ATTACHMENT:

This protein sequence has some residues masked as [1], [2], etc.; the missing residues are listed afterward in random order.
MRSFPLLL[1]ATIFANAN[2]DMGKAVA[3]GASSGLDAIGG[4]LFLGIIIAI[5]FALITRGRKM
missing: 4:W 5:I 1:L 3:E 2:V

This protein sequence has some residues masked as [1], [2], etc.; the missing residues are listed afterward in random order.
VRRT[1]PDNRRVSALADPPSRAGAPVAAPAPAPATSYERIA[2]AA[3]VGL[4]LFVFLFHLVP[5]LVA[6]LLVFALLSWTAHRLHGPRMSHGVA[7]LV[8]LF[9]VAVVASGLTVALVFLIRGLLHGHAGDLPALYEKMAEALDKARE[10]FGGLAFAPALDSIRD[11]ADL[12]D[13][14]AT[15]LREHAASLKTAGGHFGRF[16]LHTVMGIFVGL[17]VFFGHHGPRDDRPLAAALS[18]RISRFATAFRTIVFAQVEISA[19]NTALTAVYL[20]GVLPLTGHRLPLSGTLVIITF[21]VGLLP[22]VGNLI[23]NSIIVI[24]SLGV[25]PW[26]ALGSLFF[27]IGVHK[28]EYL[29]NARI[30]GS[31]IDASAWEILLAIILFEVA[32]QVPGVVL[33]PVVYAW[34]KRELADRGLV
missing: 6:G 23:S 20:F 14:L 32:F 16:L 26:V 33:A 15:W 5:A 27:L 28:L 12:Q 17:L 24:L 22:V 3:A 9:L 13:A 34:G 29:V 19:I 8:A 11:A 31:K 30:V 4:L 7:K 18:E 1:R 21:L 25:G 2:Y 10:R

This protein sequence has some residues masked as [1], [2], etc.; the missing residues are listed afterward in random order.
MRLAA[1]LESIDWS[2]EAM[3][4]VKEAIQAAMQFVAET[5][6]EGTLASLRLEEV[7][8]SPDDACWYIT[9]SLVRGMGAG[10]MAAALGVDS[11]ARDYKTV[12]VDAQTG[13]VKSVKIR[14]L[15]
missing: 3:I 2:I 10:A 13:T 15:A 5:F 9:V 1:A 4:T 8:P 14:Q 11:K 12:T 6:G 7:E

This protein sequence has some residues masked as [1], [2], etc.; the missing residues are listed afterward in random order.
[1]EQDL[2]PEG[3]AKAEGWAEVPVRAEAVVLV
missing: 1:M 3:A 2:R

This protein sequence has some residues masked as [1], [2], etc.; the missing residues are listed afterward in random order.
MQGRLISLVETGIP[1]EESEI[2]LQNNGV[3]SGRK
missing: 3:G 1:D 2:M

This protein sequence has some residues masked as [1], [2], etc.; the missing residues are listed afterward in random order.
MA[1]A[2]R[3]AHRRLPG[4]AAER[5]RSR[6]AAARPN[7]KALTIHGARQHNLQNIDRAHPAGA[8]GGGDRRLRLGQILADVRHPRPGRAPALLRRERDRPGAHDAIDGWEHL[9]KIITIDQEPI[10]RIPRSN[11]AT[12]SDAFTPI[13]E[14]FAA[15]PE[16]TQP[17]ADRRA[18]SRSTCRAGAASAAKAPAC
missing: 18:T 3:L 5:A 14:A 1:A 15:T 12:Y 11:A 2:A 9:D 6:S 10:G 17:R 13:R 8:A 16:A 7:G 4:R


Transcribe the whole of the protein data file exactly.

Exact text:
This protein sequence has some residues masked as [1], [2], etc.; the missing residues are listed afterward in random order.
MRSFPLLL[1]ATIFANAN[2]DMGKAVA[3]GASSGLDAIGG[4]LFLGIIIAI[5]FALITRGRKM
missing: 4:W 5:I 1:L 3:E 2:V

This protein sequence has some residues masked as [1], [2], etc.; the missing residues are listed afterward in random order.
VRRT[1]PDNRRVSALADPPSRAGAPVAAPAPAPATSYERIA[2]AA[3]VGL[4]LFVFLFHLVP[5]LVA[6]LLVFALLSWTAHRLHGPRMSHGVA[7]LV[8]LF[9]VAVVASGLTVALVFLIRGLLHGHAGDLPALYEKMAEALDKARE[10]FGGLAFAPALDSIRD[11]ADL[12]D[13][14]AT[15]LREHAASLKTAGGHFGRF[16]LHTVMGIFVGL[17]VFFGHHGPRDDRPLAAALS[18]RISRFATAFRTIVFAQVEISA[19]NTALTAVYL[20]GVLPLTGHRLPLSGTLVIITF[21]VGLLP[22]VGNLI[23]NSIIVI[24]SLGV[25]PW[26]ALGSLFF[27]IGVHK[28]EYL[29]NARI[30]GS[31]IDASAWEILLAIILFEVA[32]QVPGVVL[33]PVVYAW[34]KRELADRGLV
missing: 6:G 23:S 20:F 14:L 32:F 16:L 26:V 33:A 15:W 5:A 27:L 28:L 12:Q 17:L 24:L 22:V 3:A 9:L 13:A 34:G 29:V 19:I 8:A 11:A 31:K 30:V 4:L 7:K 18:E 1:R 21:L 25:G 2:Y 10:R

This protein sequence has some residues masked as [1], [2], etc.; the missing residues are listed afterward in random order.
MRLAA[1]LESIDWS[2]EAM[3][4]VKEAIQAAMQFVAET[5][6]EGTLASLRLEEV[7][8]SPDDACWYIT[9]SLVRGMGAG[10]MAAALGVDS[11]ARDYKTV[12]VDAQTG[13]VKSVKIR[14]L[15]
missing: 3:I 2:I 10:A 13:T 15:A 5:F 9:V 1:A 4:T 8:P 14:Q 11:K 12:T 6:G 7:E

This protein sequence has some residues masked as [1], [2], etc.; the missing residues are listed afterward in random order.
[1]EQDL[2]PEG[3]AKAEGWAEVPVRAEAVVLV
missing: 1:M 3:A 2:R

This protein sequence has some residues masked as [1], [2], etc.; the missing residues are listed afterward in random order.
MQGRLISLVETGIP[1]EESEI[2]LQNNGV[3]SGRK
missing: 3:G 1:D 2:M

This protein sequence has some residues masked as [1], [2], etc.; the missing residues are listed afterward in random order.
MA[1]A[2]R[3]AHRRLPG[4]AAER[5]RSR[6]AAARPN[7]KALTIHGARQHNLQNIDRAHPAGA[8]GGGDRRLRLGQILADVRHPRPGRAPALLRRERDRPGAHDAIDGWEHL[9]KIITIDQEPI[10]RIPRSN[11]AT[12]SDAFTPI[13]E[14]FAA[15]PE[16]TQP[17]ADRRA[18]SRSTCRAGAASAAKAPAC
missing: 18:T 3:L 5:A 14:A 1:A 15:T 12:Y 11:A 2:A 9:D 6:S 10:G 17:R 13:R 8:A 16:A 7:G 4:R